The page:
According to surveys submitted by firms and their staff as part of this year’s selection process, 53% of the Best Places have implemented programs to recruit and retain employees of varying ethnic and cultural backgrounds. Similarly, 48% had implemented formal diversity training.
That puts the group far ahead of its peers. Only 35% of financial advisories make a formal effort to boost diversity through hiring, according to a recent study of diversity in financial advice by the American College of Financial Services. The study, which was produced in partnership with InvestmentNews Research, found that only 30% of firms had implemented formal training programs.
While a minority of Best Places have formal diversity training in place, the American College study found such programs were viewed by advisers as the least effective diversity and inclusion policy. Just 32% of advisers overall, and only 21% of self-identified racial and ethnic minorities in the industry, viewed training programs as very effective in fostering diversity.
In contrast, policies that emphasized accountability and face-to-face cooperation were viewed as the most effective. To this end, 95% of the Best Places offer mentoring programs, which were viewed as the most effective diversity and inclusion policy by advisers and the only one with majority endorsement among participants in the diversity study. Three-quarters of the Best Places provide formal resources and support for employees who have been treated unfairly.
The winning firms were similarly taking concrete steps to address gender issues in the workplace. Most – 56% – conduct formal sexual harassment training, but 85% have clearly established procedures for reporting it.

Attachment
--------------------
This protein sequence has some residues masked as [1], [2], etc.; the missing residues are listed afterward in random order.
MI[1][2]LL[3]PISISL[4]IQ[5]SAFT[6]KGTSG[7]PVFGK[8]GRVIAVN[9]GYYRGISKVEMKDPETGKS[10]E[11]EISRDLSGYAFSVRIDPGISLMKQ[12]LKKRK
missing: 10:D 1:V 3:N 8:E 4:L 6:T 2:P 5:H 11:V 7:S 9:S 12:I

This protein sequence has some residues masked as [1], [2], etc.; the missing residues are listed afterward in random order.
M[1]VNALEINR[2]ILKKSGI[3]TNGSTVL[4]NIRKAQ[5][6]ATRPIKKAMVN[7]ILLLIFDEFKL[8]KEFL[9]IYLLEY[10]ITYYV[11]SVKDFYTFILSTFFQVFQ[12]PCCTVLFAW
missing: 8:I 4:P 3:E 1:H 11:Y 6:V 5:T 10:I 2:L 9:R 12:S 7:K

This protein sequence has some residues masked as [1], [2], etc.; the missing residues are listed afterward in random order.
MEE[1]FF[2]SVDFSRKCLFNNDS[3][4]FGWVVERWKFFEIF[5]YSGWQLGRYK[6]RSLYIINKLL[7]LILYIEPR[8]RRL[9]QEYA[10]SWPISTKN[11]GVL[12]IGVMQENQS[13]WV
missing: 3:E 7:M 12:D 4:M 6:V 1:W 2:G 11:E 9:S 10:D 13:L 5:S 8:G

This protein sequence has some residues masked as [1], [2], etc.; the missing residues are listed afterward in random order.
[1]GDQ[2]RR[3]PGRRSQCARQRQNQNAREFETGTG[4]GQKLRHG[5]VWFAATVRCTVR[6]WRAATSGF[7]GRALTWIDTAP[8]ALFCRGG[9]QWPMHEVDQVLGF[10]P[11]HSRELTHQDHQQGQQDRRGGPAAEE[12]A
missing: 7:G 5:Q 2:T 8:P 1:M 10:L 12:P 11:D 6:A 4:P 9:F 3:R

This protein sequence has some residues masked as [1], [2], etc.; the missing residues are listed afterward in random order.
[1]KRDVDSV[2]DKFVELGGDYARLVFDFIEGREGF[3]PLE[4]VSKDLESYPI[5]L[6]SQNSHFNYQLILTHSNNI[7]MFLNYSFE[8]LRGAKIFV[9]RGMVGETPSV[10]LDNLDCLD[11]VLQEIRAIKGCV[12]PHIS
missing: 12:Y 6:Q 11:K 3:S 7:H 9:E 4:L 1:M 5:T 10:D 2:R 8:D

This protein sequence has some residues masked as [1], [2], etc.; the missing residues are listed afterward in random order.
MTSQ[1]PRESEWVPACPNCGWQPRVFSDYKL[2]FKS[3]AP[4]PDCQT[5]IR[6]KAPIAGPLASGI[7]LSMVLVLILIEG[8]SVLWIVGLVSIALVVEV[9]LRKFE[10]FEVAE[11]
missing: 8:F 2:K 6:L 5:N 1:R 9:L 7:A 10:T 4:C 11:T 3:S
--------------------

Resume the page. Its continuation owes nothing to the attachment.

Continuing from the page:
On parental leave, a policy that disproportionately impacts women, the Best Places are far ahead of both the industry and the country at large. Eighty-four percent offer paid leave for the birth or adoption of a child, a benefit accessible to only 14% of civilian workers nationwide.
The financial advice industry has made only halting progress toward reflecting America’s diversity. Despite double-digit growth in Black and Hispanic planners with the CFP certification in recent years, they represent less than 5% of charter holders. According to the CFP Board, only 23% of its certified professionals are women.
But the scale of the industry’s problem shouldn’t discourage firm leaders from moving forward. The research shows that firms can help set the tone from the top, beginning with implementing the right policies to demonstrate the importance of diversity and encourage an inclusive environment.
Based on the data, the Best Places have taken some important steps.
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